Eva Moskowitz 
Success Academy Charter Schools,
Chief Executive Officer
Dear Ms. Moscowitz:
We write in response to your recent comment to WNYC, explaining why Success Academy schools don't accept new students after fourth grade: "It's not really fair for the student in seventh grade or a high school student to have to be educated with a child who’s reading at a second or third grade level."
As advocates for children, we are deeply troubled by your and Success Academy's view.  Many seventh graders who read at a second or third grade level are children with learning differences. These children already face huge obstacles and prejudices, even as research clearly supports that including these children in general education settings benefits all. 
Inclusive classrooms, which comprise special education students and their general education peers, are academically, socially and emotionally beneficial to both groups.  In fact, the advantages of such classrooms are so powerful and the outcomes often so successful that federal law requires that these children be placed with their non-disabled peers whenever possible (i.e., in the “least restrictive environment”).  At a recent PTA meeting here in Hastings-on-Hudson, parents of general education students specifically asked for their children to be placed in inclusion classes, with their special education peers, once they learned more about the benefits to all that those classrooms produce, including more attention to differentiated learning, as well as additional teaching staff.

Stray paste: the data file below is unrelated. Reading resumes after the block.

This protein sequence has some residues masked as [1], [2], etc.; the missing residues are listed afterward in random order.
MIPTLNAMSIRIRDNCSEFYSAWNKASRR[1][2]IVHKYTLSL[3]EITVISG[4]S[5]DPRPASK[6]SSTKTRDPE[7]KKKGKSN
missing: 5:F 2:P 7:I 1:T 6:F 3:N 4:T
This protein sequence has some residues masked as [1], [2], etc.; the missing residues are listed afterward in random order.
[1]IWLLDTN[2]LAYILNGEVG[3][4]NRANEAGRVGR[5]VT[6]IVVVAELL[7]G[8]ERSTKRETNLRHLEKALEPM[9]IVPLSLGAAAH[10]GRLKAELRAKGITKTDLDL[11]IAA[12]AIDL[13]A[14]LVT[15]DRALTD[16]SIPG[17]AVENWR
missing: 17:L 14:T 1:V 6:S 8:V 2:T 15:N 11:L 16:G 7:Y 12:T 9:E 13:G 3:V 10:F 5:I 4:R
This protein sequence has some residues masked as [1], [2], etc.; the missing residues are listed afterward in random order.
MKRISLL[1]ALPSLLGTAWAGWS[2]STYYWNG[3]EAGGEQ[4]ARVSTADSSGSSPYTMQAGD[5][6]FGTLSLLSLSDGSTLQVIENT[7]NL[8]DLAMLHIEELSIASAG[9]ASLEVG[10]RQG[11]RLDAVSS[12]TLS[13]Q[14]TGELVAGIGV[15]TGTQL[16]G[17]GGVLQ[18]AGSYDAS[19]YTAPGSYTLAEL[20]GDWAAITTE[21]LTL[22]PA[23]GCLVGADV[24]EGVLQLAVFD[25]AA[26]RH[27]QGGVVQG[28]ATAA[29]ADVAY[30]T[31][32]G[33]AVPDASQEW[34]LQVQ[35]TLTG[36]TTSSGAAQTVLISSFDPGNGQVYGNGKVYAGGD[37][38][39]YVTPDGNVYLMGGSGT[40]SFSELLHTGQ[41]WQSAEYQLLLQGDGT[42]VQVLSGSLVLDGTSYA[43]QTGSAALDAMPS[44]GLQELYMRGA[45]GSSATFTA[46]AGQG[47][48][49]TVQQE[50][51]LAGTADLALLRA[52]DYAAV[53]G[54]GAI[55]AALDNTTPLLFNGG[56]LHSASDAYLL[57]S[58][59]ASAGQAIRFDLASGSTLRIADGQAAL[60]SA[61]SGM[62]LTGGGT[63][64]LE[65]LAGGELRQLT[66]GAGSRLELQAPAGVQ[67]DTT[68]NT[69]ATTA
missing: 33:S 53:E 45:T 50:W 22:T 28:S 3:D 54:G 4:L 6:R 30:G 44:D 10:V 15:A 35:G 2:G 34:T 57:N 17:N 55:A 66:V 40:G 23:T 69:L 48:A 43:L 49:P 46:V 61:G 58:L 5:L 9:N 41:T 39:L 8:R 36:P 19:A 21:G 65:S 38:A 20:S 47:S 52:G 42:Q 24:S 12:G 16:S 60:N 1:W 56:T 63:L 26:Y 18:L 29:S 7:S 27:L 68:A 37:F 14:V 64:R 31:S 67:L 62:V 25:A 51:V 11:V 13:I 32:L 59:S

In addition, dismissing a child who is reading below-grade level puts too much emphasis on reading and ignores the myriad of other measures of achievement. A child who reads below grade level may excel in math or biology or be an exceptional artist, athlete, or musician.  
We live in a diverse world, and it is our job and our duty to create environments that engender respect, support, and, possibly most important, empathy.  The direction you advocate — separating and rewarding just the highest achievers in selected subjects — does a disservice to all.
So while you state that including struggling readers is "not really fair" to your current Success Academy scholars, what saddens us - and feels truly unfair - is this layer of unnecessary and painful exclusion and hardship, in the name of protecting your high-achieving scholars, that you find appropriate and necessary.
We are happy to meet with you and explain these issues more deeply, if that would be helpful. And in any event, we ask that you issue an apology, and also that your schools make a concerted effort to include children with special needs or learning differences.  It’s not only best practice, ethical, and fair, but it is the law.
Very truly yours,
Hastings-on-Hudson PTSA Executive Board, Lisa Eggert Litvin and Jacqueline Weitzman, Co Presidents
Hastings-on-Hudson SEPTA (Special Education PTA) Executive Board, Nina Segal and Jennifer Cunningham, Co Presidents
(Note that we are sending this to the general information email for Success Academies, because after extensive online searches, as well as numerous phone calls to individual Success Academy Schools and to the State's offices governing charters, we have been unable to obtain an accurate email address for you. We left a message at Success Academy's business office (as it was called by a receptionist at one of the academies) explaining the gist of the letter and asking for your email. If we receive a response, we will forward to that address.)  (We also have sent this, as that is what your Facebook page manager instructed us to do.)